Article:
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Science  02 Mar 2018:
Vol. 359, Issue 6379, pp. 961
DOI: 10.1126/science.aat4136

Authorship on papers is one of the major currencies of the scientific enterprise. Nevertheless, the contributions of different authors to a given paper have remained relatively opaque. Contributions are generally inferred from the order of authors, and implications of position on the authorship list vary between different investigators and scientific fields. A year ago, a group of editors and publishers across a wide range of disciplines met to discuss how to provide a more systemic solution to make author contributions more transparent. This week, their recommendations have been released (www.pnas.org/cgi/doi/10.1073/pnas.1715374115), and I applaud this effort and urge the wide adoption of this system.


More explicit articulation of author contributions can be tremendously beneficial. Earlier in my career, I served on numerous academic promotion committees and, in a few cases, faculty members took it upon themselves to thoughtfully annotate their publication lists, clarifying their roles in individual publications. This allowed the committees to distinguish between those papers for which the faculty member had made major contributions from those involving a lower level of effort. Such distinctions simply were not apparent from the author lists alone. One of the core recommendations involves use of the Contributor Roles Taxonomy (CRediT) system to categorize the efforts of different authors to a paper (docs.casrai.org/CRediT). This system has 14 categories, including Conceptualization, Investigation, Writing (original draft), and Supervision. Each author's efforts can be assigned to one or more of these categories. Many other divisions are certainly possible, but these 14 were derived from practices across a wide range of scientific disciplines. The use of a standardized set of categories can enable human- and machine-readable reporting of these contributions across journals.

Note that CRediT categories are intended to describe author contributions, not to define what constitutes an appropriate contribution to warrant authorship. The group recommended best practices for authorship rules, and we have aligned our editorial policies (www.sciencemag.org/authors/science-journals-editorial-policies) with these recommendations, including the requirement that any author must have made a substantial contribution to the conception or completion of the underlying research, approve the final version of the manuscript, and agree to be accountable for the integrity of his or her contributions and for the overall manuscript. The importance of such rules is to provide a framework for research teams to establish authorship and to avoid the inclusion of inappropriate authors. The committee also makes suggestions for the responsibilities of the corresponding authors of papers. Designation as a corresponding author generally recognizes the individual(s) who played a leading role in the research. As such, this role comes with considerable responsibility when publishing the research, which is articulated in the Science family's editorial policies.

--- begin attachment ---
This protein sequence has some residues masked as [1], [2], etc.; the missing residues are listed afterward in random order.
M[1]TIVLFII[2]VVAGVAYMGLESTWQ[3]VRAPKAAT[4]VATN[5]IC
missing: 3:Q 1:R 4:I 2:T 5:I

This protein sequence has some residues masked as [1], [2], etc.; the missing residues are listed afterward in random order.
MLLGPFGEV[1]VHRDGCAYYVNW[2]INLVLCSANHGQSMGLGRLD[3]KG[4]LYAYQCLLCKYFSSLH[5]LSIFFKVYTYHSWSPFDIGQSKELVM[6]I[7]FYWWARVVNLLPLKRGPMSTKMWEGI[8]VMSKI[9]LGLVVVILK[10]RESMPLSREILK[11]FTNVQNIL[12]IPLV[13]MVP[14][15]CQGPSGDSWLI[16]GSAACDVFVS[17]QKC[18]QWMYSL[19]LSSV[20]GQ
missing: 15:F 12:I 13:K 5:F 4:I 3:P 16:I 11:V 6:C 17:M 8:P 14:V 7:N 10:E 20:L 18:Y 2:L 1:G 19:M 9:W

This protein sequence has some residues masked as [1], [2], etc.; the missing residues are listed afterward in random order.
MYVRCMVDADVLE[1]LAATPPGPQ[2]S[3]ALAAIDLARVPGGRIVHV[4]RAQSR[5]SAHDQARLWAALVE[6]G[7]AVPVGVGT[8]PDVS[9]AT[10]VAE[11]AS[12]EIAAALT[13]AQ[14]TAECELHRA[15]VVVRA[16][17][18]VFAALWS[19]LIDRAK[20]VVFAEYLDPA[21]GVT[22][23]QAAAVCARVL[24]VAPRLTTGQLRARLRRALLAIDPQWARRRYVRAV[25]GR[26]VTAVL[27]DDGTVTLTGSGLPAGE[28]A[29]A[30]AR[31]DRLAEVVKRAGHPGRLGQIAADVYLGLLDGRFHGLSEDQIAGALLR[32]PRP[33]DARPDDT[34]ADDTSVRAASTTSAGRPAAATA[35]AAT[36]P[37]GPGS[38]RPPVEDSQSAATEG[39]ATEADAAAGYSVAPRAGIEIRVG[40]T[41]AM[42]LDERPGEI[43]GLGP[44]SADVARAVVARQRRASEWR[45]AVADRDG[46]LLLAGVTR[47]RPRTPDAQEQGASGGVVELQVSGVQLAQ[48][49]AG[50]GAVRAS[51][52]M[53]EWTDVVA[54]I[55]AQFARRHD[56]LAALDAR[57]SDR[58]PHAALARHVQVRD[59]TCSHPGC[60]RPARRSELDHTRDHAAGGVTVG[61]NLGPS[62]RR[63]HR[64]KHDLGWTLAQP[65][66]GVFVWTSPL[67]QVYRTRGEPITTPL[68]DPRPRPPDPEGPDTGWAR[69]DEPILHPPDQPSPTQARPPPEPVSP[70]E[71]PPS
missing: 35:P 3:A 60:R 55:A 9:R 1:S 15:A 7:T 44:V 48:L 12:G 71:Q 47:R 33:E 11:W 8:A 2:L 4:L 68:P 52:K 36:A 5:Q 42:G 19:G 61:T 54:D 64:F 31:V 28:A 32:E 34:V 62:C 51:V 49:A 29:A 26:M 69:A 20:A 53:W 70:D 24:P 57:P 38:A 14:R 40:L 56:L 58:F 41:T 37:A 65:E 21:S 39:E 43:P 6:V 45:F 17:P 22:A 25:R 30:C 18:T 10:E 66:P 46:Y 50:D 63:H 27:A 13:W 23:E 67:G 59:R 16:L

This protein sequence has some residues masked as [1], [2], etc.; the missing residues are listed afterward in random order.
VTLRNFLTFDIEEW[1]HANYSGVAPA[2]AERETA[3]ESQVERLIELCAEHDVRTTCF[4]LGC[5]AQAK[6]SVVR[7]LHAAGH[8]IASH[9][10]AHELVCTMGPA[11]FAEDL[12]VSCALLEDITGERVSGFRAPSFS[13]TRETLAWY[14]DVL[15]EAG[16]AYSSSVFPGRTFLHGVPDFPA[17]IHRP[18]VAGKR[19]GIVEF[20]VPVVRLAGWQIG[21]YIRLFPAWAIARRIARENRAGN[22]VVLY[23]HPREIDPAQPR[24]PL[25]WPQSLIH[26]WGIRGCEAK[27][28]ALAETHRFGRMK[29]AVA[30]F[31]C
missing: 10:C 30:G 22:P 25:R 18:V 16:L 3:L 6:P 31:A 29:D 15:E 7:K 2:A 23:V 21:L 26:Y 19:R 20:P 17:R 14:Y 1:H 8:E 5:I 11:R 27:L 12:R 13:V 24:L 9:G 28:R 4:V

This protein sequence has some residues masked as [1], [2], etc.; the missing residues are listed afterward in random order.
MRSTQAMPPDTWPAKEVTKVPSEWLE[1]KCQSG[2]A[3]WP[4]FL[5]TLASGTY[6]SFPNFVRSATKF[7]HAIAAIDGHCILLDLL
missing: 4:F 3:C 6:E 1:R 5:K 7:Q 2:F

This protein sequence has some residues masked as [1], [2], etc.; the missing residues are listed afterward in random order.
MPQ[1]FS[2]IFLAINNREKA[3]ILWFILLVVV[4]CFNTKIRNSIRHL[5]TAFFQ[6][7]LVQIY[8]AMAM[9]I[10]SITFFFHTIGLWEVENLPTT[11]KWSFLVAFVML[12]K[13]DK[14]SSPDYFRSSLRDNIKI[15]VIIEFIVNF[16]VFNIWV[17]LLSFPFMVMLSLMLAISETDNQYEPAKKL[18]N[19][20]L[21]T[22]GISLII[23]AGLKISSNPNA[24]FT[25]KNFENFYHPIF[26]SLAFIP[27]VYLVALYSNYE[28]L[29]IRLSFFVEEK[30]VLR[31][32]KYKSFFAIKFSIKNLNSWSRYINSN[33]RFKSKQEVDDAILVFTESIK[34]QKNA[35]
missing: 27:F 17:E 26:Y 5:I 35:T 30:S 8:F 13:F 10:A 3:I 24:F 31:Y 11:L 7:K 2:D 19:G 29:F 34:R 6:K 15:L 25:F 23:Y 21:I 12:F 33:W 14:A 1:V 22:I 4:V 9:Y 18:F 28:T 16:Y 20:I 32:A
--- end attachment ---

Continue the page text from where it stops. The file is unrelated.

The group also recommended the use of standard individual identifiers, especially ORCID identifiers (https://orcid.org). A unique identifier associated with each author will enable linking data from different publications, including CRediT contributions, in the future. As someone who has spent considerable effort analyzing large data sets related to the activities of scientists, I can testify to the value of unique identifiers—they decrease the inefficiency and uncertainty associated with sorting out ambiguous names. The overhead associated with collecting such data during the manuscript submission and publication processes can pay big dividends, both to the investigators involved and to the scientific community.

No doubt, a system that promotes authorship transparency will need to evolve as practices are refined and the cultures of different institutions adjust to the approach. But the new recommendations are a welcome major step. The wide adoption of the suggested system should go a long way toward making the roles of different individuals involved with a research paper much clearer, moving beyond the obscure author order code that dominates so much discussion today.

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